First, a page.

kamodo = Kamodo(
    'rho = ALPHA+BETA+GAMMA',
    'rvec = t',
    'fprime = x',
    'xvec_i = xvec_iminus1 + 1',
    'F__gravity = G*M*m/R**2',

For more details on variable names, see the Syntax section.


Many functions can not be written as simple mathematical expressions - they could represent simulation output or observational data. For this reason, we provide a @kamodofy decorator, which turns any callable function into a kamodo-compatible variable and adds metadata that enables unit conversion.

from kamodo import kamodofy, Kamodo
import numpy as np

@kamodofy(units = 'kg/m^3', citation = 'Pembroke et. al, 2018')
def rho(x = np.array([3,4,5]), y = np.array([1,2,3])):
    """A function that computes density"""
    return x+y

kamodo = Kamodo(rho = rho)
kamodo['den[g/cm^3]'] = 'rho'


kamodo.rho.meta # PyHC standard
{'units': 'kg/m^3',
 'citation': 'Pembroke et. al, 2018',
 'equation': None,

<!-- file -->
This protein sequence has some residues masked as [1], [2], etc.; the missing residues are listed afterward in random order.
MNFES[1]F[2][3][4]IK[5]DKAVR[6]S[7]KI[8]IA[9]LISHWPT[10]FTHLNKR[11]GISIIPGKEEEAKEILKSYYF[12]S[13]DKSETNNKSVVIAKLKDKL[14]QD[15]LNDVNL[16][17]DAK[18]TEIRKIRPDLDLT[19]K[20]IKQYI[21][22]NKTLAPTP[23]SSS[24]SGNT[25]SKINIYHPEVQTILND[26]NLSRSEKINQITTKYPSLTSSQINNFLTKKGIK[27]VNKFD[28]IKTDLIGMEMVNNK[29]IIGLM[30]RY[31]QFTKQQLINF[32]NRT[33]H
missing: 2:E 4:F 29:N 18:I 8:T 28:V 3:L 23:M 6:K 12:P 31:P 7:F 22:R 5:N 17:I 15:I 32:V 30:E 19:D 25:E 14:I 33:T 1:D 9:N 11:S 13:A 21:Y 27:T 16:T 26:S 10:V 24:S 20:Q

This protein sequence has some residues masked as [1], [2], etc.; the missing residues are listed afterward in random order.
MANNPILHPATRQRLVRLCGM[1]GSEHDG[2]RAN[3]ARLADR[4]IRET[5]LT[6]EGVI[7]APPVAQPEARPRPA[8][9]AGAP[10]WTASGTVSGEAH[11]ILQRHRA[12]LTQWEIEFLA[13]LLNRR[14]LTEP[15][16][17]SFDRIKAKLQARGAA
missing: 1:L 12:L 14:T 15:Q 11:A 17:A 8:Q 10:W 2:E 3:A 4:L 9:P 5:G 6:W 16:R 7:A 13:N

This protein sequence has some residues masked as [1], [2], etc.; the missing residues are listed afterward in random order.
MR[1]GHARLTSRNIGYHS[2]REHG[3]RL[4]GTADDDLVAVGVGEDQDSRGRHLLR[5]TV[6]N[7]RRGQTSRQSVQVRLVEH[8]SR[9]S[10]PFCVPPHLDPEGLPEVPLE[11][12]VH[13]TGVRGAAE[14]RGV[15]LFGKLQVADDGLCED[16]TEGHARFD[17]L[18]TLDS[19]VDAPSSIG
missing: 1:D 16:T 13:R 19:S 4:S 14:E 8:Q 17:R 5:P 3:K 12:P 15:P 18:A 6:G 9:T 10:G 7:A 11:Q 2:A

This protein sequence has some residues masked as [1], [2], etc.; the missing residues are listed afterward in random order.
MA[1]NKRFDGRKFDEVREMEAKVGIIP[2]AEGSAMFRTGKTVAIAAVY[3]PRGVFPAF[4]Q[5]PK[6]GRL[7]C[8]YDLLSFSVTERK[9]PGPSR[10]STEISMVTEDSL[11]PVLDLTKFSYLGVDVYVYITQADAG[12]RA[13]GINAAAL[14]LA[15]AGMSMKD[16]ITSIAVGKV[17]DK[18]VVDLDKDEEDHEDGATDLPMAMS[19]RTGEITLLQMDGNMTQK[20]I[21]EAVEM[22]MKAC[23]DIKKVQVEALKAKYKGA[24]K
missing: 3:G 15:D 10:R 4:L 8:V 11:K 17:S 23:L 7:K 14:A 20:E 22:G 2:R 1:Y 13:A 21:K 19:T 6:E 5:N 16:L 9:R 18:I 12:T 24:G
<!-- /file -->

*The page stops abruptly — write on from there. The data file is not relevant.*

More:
'hidden_args': []}
kamodo.rho.data # PyHC standard
array([4, 6, 8])

Original function doc strings and signatures passed through

Help on function rho in module __main__:

rho(x=array([3, 4, 5]), y=array([1, 2, 3]))
    A function that computes density

    citation: Pembroke et. al, 2018
lhs rhs symbol units
rho(x, y) rho None rho(x, y) kg/m^3
den(x, y) den rho(x, y)/1000 den(x, y) g/cm^3


Kamodo graphs are generated directly from function signatures by examining the structure of both output and input arguments.

from plotting import plot_types
plot_type function
out_shape arg_shapes
(1,) ((N, M), (N, M), (N, M)) 3d-parametric <function surface at 0x12f27f620>
(N,) ((N,),) 1d-line <function line_plot at 0x11e265950>
((N,), (N,), (N,)) 3d-line-scalar <function line_plot at 0x11e265950>
(N, 2) ((N,),) 2d-line <function line_plot at 0x11e265950>
((N, 2),) 2d-vector <function vector_plot at 0x12f27f400>
(N, 3) ((N,),) 3d-line <function line_plot at 0x11e265950>
((N, 3),) 3d-vector <function vector_plot at 0x12f27f400>
(N, M) ((N,), (M,)) 2d-contour <function contour_plot at 0x12f27f488>
((N, M), (N, M)) 2d-contour-skew <function contour_plot at 0x12f27f488>
((N, M), (N, M), (N, M)) 3d-parametric-scalar <function surface at 0x12f27f620>
((1,), (N, M), (N, M)) 3d-plane <function plane at 0x12f27f598>
((N, M), (1,), (N, M)) 3d-plane <function plane at 0x12f27f598>